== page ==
Corporate Renewal Best Practice

Every organization needs to ensure continuous learning and increasing overall competency. In addition, younger employees are anxious to take on more responsibility, while senior employees are holding off on retirement. Some companies are creating a path for younger employees by moving the seniors aside, but a far better solution is to transition those valued senior employees to new roles where they can still drive results while sharing some accountability and providing mentoring to younger employees as they take on more responsibility.

This capitalizes on the strengths of the seniors and maintains their value to the organization. It also helps advance two key corporate goals:
1. Developing talent, and
2. Retaining the best young talent.

At a time of talent shortages and increased turnover, solutions like this can pay significant dividends.

What are you doing to ensure corporate renewal? Let me know if you have a best practice to share.

Copyright 2017 Bob Legge
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Bob Legge has an unmatched ability to help clients achieve competitive advantage, leaving competitors in their dust. He has worked with companies across industries and geographies to align critical elements, dominate their markets, and achieve dramatic results, such as 600% revenue increase in three years. Personally, he enjoys sailing where both his strategic abilities and tactical skills help him see interesting places while having a fabulous time with friends and family.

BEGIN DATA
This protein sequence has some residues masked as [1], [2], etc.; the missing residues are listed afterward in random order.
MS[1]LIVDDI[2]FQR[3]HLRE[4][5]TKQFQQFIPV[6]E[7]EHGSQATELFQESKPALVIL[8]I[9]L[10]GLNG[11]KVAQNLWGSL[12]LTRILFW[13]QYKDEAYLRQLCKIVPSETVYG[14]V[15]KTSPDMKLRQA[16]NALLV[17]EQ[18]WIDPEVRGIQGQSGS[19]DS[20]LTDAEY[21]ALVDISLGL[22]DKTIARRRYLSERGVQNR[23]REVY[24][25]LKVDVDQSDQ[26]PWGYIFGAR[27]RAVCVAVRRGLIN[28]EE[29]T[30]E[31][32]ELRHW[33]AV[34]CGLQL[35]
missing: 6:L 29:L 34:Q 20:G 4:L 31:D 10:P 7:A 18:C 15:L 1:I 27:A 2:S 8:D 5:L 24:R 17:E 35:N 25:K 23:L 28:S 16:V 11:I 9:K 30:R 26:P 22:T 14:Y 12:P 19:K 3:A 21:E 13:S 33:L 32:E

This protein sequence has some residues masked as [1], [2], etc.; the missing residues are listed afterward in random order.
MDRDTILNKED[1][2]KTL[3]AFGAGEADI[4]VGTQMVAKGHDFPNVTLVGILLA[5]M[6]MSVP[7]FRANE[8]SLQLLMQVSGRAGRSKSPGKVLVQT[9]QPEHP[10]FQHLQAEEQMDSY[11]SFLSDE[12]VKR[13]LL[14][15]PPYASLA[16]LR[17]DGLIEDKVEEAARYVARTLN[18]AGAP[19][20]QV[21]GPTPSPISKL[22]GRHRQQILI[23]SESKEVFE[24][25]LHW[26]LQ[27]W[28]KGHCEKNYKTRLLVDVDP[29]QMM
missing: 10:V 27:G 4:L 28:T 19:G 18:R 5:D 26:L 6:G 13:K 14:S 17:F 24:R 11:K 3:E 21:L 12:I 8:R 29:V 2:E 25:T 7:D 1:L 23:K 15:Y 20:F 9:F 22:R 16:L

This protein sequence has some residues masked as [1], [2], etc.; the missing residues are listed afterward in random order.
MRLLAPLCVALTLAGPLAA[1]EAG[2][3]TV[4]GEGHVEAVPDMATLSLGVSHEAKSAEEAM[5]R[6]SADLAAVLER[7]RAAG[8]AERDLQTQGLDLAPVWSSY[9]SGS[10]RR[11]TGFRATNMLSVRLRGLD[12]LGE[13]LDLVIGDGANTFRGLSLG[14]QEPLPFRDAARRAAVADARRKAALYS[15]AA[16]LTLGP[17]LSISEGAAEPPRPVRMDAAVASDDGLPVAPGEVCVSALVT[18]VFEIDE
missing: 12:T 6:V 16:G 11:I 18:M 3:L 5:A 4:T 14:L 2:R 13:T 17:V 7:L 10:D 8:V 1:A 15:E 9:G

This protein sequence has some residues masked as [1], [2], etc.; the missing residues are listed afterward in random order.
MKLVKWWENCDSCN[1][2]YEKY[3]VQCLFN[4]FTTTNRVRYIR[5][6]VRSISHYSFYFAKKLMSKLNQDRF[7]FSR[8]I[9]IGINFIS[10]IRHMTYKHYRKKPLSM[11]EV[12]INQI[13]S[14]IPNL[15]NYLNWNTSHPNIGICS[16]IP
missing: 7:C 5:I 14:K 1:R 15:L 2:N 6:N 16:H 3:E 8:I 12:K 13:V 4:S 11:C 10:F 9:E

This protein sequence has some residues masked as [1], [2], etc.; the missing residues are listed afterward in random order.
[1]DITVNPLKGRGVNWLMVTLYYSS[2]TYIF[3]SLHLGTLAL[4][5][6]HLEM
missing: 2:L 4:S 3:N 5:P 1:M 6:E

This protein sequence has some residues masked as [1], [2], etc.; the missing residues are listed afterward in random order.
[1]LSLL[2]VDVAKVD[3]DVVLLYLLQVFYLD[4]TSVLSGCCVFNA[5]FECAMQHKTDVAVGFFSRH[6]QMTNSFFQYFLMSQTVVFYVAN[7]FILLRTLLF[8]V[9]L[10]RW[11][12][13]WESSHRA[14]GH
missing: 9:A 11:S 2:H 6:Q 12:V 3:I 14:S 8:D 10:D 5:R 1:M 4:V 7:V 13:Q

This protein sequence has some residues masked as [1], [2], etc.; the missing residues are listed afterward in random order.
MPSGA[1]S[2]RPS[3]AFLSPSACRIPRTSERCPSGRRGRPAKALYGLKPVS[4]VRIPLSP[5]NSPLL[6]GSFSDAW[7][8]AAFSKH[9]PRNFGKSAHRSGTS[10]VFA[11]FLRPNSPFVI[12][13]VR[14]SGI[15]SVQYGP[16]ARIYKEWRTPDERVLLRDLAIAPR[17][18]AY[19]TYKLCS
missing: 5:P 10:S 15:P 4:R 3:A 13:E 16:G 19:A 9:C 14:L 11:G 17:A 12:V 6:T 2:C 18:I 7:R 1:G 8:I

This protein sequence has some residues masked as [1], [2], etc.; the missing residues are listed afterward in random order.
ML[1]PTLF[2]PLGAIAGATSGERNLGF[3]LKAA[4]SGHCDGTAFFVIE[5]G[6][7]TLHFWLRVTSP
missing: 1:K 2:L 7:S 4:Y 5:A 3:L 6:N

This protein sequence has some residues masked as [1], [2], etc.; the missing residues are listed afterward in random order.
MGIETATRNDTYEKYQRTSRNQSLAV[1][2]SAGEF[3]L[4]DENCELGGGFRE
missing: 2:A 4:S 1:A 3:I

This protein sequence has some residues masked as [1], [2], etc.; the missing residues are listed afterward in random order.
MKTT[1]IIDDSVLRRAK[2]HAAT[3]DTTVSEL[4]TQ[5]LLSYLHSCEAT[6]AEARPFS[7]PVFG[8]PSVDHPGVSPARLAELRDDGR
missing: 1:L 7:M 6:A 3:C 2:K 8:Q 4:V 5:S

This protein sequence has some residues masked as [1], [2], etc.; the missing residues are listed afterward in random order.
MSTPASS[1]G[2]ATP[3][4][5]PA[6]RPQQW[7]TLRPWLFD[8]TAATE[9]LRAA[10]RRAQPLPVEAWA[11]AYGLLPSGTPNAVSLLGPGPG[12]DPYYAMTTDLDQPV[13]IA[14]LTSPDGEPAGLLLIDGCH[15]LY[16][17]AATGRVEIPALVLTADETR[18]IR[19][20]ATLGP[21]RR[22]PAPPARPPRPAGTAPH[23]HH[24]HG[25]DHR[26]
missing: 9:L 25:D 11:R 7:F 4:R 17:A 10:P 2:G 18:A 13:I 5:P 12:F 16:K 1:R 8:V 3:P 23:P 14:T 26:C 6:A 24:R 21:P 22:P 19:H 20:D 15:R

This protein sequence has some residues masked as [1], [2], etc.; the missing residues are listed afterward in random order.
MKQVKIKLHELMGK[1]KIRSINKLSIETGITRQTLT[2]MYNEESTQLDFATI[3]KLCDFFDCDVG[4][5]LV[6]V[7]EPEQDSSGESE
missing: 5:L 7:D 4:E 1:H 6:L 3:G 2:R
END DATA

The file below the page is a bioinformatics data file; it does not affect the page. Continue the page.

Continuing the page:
Contact him at: bob.legge@leggecompany.com.

Best practice in leadership development and management succession

Like most leaders, you are probably concerned about attracting, cultivating, and retaining good talent. You want to be confident that the right capabilities are on hand now and in the future. And along with that you want to ensure that people are growing, that they will be prepared to take on greater responsibilities and to do it in a way that provides the organization with high value. So what’s the right approach? Best practices include:

  • Defining expectations at each level of leadership
  • Assessing potential using both objective and subjective tools
  • And providing specific guidance on how to prepare for the special requirements for the next level of leadership.

For example, going from an individual contributor role to a first line supervisor is a big step, one that is very different from going from a functional manager to a division manager—each step up has uniquely different requirements. If you’re not differentiating these, then your leadership development is generic and won’t be nearly as productive. Also, generic leadership programs are heavy on theory. To make an impact, these programs need to be pragmatic and focused on delivering the business strategy. Develop an approach and tools that reflect your jobs, your leadership expectations at each level, and your business strategy.